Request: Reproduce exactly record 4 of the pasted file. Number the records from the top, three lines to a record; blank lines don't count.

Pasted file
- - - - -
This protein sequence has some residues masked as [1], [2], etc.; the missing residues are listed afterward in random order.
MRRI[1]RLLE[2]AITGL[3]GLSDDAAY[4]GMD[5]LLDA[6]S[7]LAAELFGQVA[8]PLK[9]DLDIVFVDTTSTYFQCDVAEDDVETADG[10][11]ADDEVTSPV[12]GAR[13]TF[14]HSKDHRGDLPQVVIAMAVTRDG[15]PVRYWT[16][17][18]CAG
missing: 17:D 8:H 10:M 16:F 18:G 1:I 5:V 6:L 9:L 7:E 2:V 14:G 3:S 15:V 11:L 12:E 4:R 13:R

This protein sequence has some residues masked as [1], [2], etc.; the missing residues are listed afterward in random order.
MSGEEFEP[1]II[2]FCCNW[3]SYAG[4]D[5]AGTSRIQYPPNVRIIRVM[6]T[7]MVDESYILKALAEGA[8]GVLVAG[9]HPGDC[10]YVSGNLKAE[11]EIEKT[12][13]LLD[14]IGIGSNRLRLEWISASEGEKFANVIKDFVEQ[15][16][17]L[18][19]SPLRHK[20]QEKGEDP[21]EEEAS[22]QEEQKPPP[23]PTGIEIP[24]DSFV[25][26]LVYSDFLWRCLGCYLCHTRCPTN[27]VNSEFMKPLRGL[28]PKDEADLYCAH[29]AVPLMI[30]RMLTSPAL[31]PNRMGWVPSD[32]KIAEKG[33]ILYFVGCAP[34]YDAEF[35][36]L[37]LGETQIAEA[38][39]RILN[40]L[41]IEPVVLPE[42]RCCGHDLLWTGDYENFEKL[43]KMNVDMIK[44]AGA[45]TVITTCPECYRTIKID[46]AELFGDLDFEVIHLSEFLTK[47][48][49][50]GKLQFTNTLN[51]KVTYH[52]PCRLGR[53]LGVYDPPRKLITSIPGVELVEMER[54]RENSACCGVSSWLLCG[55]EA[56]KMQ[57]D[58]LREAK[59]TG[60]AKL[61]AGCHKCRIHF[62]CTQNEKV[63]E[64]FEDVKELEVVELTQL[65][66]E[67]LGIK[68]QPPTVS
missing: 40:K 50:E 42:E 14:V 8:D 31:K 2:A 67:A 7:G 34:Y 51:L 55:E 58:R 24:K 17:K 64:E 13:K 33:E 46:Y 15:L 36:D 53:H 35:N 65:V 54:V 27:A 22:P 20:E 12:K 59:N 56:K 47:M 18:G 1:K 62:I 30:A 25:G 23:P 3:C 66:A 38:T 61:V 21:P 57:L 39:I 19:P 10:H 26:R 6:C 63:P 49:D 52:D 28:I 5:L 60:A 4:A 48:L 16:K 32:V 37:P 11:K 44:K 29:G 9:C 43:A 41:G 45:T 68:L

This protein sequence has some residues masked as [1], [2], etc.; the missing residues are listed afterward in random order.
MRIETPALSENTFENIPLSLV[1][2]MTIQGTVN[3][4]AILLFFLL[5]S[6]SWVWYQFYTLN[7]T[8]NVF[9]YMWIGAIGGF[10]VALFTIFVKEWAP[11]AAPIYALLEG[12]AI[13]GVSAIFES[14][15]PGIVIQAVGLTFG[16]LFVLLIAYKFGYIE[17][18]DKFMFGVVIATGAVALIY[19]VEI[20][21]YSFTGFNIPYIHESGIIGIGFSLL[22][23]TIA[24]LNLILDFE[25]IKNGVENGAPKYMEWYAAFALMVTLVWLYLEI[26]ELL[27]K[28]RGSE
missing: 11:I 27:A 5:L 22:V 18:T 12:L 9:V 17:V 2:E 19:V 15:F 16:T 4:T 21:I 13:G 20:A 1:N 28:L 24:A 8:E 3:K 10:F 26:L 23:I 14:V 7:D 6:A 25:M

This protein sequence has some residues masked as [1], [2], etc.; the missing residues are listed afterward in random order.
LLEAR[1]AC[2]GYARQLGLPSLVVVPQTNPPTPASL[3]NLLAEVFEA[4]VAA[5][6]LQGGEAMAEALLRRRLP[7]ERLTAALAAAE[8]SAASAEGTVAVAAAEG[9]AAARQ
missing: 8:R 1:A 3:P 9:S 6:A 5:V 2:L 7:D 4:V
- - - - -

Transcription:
This protein sequence has some residues masked as [1], [2], etc.; the missing residues are listed afterward in random order.
LLEAR[1]AC[2]GYARQLGLPSLVVVPQTNPPTPASL[3]NLLAEVFEA[4]VAA[5][6]LQGGEAMAEALLRRRLP[7]ERLTAALAAAE[8]SAASAEGTVAVAAAEG[9]AAARQ
missing: 8:R 1:A 3:P 9:S 6:A 5:V 2:L 7:D 4:V